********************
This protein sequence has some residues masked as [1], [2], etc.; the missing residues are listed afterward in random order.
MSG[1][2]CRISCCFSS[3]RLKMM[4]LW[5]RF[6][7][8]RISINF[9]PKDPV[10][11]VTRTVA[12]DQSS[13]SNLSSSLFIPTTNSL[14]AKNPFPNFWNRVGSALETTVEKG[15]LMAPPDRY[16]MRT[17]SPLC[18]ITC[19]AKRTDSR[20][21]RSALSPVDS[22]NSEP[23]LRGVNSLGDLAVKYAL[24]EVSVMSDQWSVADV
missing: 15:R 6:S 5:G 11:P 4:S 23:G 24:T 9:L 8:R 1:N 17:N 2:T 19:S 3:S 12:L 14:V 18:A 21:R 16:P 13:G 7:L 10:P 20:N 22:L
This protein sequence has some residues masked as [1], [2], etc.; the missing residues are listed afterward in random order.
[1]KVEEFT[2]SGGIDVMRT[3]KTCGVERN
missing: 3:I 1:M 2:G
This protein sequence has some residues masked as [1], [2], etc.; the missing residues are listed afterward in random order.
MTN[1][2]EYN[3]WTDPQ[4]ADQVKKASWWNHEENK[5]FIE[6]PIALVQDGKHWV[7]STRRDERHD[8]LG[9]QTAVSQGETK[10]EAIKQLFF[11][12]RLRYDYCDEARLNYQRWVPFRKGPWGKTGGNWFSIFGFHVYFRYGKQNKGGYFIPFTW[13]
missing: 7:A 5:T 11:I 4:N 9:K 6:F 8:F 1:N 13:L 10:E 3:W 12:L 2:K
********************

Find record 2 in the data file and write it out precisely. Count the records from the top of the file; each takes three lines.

This protein sequence has some residues masked as [1], [2], etc.; the missing residues are listed afterward in random order.
[1]KVEEFT[2]SGGIDVMRT[3]KTCGVERN
missing: 3:I 1:M 2:G